Every year on New Year’s Day, San Francisco’s boating community converges on the Alameda Estuary for ‘Round the Island — a semi-organized parade of watercraft that includes sailboats and powerboats of all sizes, as well as the odd rowboat. On New Year’s Day 2021, Nathan and I were still rigging Medusa, our Santa Cruz 27, when the VHF radio crackled alive. “It looks like the Park Street Bridge has opened early,” said the skipper of Pacific Star. “They might just keep the bridge open for us.”
During normal years, Alameda’s six yacht clubs throw their doors open to New Year’s Day guests, offering hot breakfasts, chili and hair of the dog. Amidst the 2020/21 pandemic, the clubs are all closed and there was a murmur of reluctance around even being listed as an “organizing” club. Everyone wanted to celebrate the new year, just not publicly. In December, however, Island Yacht Club’s newly elected commodore made a few phone calls. The show would go on. Tradition would prevail, but with a few modifications. IYC would distribute a virtual flyer and share the word with friends, but make it very clear that there would be no club stopovers. Aeolian YC, being the club most experienced with the precarious San Leandro Channel, would communicate with the bridge operators and provide navigational support. Thus, the preferred direction of travel around the Island would be clockwise, with start times coinciding with the 12:35 p.m. high tide. No boat-sharing, and BYO lunch.
As there was no RSVP system, we really didn’t know who would turn up. But from the moment the radio came alive, we knew that we were in for a special day. A parade of boats was steaming past the end of our dock at Alameda Marina, the vanguard moving at a stately pace, then the laggards maxing their outboard engines to make it through. Later, I found out that boats had turned up from as far afield as Half Moon Bay YC.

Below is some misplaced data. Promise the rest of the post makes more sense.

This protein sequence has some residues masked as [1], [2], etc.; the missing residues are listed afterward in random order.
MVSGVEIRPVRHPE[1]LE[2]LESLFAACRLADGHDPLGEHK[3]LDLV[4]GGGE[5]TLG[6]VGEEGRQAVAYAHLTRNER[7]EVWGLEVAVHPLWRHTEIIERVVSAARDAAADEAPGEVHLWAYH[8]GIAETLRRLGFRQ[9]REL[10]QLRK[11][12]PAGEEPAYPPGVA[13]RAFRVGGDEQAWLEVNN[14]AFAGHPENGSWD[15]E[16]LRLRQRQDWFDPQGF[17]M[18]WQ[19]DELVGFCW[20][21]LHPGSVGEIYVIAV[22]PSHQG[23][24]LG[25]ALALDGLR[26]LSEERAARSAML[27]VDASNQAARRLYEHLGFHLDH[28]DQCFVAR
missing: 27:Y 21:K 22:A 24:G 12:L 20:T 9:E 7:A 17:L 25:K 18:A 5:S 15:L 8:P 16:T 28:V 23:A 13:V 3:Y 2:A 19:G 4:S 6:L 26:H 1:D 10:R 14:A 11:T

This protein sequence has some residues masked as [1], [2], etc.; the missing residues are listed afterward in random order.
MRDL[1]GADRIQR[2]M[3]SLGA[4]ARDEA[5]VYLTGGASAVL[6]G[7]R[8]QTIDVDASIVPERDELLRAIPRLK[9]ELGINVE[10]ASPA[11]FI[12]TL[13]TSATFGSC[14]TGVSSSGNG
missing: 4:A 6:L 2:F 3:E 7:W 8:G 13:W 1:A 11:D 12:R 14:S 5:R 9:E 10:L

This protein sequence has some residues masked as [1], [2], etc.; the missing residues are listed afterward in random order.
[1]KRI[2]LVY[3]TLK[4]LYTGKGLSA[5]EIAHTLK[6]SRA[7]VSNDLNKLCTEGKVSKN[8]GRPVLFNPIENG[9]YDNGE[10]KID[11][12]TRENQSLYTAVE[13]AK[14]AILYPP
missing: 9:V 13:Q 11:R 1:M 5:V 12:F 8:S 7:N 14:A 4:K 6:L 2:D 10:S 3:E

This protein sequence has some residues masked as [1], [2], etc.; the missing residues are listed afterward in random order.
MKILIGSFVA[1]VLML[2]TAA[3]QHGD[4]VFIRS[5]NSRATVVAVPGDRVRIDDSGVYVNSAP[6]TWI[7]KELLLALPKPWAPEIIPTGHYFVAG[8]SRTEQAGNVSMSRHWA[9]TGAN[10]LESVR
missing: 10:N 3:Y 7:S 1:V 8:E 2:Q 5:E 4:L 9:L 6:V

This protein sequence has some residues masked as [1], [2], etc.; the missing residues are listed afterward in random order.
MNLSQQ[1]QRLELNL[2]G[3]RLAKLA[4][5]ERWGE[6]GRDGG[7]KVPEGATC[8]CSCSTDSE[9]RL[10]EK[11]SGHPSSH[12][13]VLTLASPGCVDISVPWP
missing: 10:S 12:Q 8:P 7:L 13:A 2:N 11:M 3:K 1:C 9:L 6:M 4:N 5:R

Upon exiting the marina, we were immediately escorted by eight or so Islander 36s — a fleet that makes an attempt to ‘Round the Island almost every year. As the skipper of Marilyn told us, “I’ve done this sail for 20 years, but [presumably, because of tides] have only made it around six times.”
As first-time ‘Round the Islanders asking for advice, we were made very aware of three things. First: There are four bridges. As it turns out, they are operated by friendly bridgetenders who enjoy the annual spectacle as much as we do. Second: The shallow depth of the San Leandro Channel gives people the heebie-jeebies. Yes, people frequently run aground on its sandy sides, even experienced sailors. Third: It’s a very fun way to spend the day. Social distancing didn’t prevent boaters from hollering out, “Happy New Year!” to one another, making inquiries as to who hailed from where, or — when sails went up — playfully teasing us, as our skinny little race boat sashayed through the full-bodied Islander 36 fleet.